A lot of what happens in the hospital is nonnegotiable, because your child needs that IV, blood draw, or test to make him better. But many situations leave space for negotiation. If your child hates having her temperature taken in her rectum, ask if it would be appropriate to use a different thermometer, such as one that slips under her armpit or possibly into her ear. When it came to needles, we always requested the staff person who is most comfortable drawing blood from babies (hint: It’s often a NICU nurse who may need to be paged). For us, it worked to set a one-stick limit; if the nurse (or tech) couldn’t draw blood or place an IV on the first try, we took a break and started again later with a new technician.
There are times when it’s okay to flat out say "no." We’ve turned away well-meaning housekeeping and janitorial staff when they arrived to mop floors or empty the trash cans during naptime (a “He’s sleeping!” sign on the door does the job nicely). When possible, try to give your child opportunities to exert some control over his schedule. “We always respect when a child says he doesn’t want to play with us,” says Hiller, who often stops by patients’ rooms with toys and other activities. “It’s pretty much the only decision he gets to make here, so we want to honor that.” Perri went into her daughter’s first hospital stay thinking the doctors always knew best. “I didn’t realize you can actually say no to stuff. And I’m a people pleaser, so that was hard to learn. But I realized it’s about standing up for your child,” she says. “When you push back and make something easier for your child, no matter how small, it feels so good.”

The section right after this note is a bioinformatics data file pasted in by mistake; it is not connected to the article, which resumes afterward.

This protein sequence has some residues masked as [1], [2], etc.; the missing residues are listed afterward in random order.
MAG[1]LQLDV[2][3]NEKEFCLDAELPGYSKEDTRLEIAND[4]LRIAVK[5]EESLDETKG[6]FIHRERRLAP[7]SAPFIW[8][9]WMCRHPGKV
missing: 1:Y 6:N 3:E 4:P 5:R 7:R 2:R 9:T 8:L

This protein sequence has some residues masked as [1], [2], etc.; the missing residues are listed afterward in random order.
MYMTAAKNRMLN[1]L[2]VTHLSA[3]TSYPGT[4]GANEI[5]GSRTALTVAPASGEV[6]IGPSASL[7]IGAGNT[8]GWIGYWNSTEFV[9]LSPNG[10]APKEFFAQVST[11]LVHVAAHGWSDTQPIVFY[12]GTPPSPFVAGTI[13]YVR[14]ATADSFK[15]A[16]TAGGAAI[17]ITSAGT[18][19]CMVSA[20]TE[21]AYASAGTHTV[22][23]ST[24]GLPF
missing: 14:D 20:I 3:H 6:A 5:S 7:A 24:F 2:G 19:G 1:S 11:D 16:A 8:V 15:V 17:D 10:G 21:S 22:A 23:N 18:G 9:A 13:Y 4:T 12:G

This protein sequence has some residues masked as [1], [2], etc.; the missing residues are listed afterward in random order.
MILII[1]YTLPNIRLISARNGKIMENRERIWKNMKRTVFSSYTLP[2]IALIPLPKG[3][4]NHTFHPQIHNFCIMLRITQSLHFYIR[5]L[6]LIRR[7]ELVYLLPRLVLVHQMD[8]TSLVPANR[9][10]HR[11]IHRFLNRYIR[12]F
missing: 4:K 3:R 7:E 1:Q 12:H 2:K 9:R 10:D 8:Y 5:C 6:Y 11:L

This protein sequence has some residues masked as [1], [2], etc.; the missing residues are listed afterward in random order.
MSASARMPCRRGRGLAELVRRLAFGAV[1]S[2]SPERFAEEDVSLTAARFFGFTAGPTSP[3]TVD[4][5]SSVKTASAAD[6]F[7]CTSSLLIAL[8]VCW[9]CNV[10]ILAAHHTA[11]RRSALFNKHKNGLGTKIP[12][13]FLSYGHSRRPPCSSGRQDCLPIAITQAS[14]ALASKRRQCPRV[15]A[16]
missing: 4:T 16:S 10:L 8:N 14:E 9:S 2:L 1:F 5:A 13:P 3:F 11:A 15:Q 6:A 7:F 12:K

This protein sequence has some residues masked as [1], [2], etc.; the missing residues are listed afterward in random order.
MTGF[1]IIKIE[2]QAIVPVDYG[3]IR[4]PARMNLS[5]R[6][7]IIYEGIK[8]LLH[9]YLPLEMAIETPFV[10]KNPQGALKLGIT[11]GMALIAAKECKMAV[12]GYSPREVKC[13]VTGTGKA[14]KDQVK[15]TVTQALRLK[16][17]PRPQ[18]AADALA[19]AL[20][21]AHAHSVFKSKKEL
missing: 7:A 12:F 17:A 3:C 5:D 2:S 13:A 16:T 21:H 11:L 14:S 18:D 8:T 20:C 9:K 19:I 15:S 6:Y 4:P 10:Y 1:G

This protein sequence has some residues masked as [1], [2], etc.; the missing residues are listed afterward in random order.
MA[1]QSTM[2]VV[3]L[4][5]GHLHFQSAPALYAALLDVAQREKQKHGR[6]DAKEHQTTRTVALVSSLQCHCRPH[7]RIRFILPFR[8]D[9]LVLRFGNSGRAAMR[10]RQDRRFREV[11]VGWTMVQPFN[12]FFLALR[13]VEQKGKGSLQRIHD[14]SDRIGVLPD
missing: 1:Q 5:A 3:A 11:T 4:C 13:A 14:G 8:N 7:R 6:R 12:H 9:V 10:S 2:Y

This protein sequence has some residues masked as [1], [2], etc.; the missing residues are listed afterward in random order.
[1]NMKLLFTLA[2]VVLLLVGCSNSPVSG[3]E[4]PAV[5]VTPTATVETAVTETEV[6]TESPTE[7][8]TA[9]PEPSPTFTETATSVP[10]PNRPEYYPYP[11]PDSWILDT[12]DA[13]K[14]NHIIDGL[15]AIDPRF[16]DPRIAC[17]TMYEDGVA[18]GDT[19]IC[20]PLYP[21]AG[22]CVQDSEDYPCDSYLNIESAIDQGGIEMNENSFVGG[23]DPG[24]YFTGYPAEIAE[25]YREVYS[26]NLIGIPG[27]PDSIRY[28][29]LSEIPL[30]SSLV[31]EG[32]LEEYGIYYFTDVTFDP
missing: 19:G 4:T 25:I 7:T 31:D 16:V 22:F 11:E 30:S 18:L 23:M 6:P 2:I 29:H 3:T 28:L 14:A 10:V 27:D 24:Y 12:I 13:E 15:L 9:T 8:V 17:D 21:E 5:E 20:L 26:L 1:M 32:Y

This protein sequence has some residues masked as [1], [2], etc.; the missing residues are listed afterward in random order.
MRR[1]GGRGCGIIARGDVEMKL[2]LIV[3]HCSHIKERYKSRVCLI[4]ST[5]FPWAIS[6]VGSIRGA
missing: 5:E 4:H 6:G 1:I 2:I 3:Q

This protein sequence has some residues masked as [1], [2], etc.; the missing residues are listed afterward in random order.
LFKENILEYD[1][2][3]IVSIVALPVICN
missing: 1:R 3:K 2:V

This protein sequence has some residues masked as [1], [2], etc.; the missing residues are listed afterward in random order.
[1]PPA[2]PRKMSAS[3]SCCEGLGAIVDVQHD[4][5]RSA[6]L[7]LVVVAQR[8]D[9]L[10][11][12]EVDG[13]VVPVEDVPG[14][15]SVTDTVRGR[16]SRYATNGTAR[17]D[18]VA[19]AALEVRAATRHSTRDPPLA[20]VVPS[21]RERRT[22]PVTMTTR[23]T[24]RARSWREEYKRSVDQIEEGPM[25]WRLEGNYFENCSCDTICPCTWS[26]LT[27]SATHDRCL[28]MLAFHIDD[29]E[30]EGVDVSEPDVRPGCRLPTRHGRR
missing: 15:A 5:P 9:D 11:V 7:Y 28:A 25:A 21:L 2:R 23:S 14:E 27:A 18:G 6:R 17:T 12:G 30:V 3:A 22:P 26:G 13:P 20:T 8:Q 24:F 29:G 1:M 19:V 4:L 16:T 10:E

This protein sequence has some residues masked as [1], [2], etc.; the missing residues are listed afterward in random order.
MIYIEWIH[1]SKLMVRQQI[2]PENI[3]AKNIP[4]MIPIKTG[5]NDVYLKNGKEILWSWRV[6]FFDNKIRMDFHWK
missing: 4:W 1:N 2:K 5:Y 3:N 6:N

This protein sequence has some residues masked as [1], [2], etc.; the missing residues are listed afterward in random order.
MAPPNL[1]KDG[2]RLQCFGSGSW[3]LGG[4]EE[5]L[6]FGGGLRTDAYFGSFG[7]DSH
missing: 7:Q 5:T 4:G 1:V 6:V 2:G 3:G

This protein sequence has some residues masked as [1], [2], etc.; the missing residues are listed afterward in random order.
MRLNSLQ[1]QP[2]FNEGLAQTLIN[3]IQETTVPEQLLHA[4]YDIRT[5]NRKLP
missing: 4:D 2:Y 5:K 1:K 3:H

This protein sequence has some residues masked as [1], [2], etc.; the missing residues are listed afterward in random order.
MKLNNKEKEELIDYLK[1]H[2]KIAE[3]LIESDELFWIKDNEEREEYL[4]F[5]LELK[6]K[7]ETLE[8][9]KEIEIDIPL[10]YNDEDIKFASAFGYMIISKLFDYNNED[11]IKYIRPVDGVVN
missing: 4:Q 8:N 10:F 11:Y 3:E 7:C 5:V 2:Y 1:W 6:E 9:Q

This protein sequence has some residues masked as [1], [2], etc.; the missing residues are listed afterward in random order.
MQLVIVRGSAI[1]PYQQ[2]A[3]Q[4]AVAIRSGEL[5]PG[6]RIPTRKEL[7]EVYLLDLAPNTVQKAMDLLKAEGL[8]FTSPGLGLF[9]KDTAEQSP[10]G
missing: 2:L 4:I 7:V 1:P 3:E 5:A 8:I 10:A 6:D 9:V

Leaving the hospital may be the most terrifying part of the entire stay—because now you need to work without a safety net. Make sure you know what medications to give, how much, and how often. If the schedule seems unsustainable, ask your doctor how you can tweak doses so you aren’t waking up your child at 3 a.m. or giving medicine all day long. It’s also smart to ask your doctor to call in prescriptions directly to your pharmacy. This is a time-saver and ensures that the pharmacy will be able to fill prescriptions for more unusual medications. Don’t forget to check in with your child’s social worker or case manager too. He can help you navigate insurance and other financial hurdles, and also pinpoint support groups, therapists, and other resources your family may benefit from after you leave.
You’re going to worry about everything (especially on that first night home). Have your doctor talk through what’s normal and which signs and symptoms are truly a cause for alarm. Many of Violet’s doctors are available to us via text or e-mail now, which gives us tremendous peace of mind. If your child’s condition is fragile, don’t be afraid to ask about those options.
If your child will require any kind of medical equipment once you go home, tell the staff what kind of training and preparation you’ll need to feel ready for that. “We took our daughter home on a feeding tube and thank goodness I said, ‘I’m petrified’ before we left,” recalls Kratchman, whose daughter was born with a mitochondrial disease. “That let the nurses know I needed more practice and reassurance. You don’t have to be brave.” The fact is, life may look very different for your family for some time now. Don’t leave until you feel ready to care for your child at home.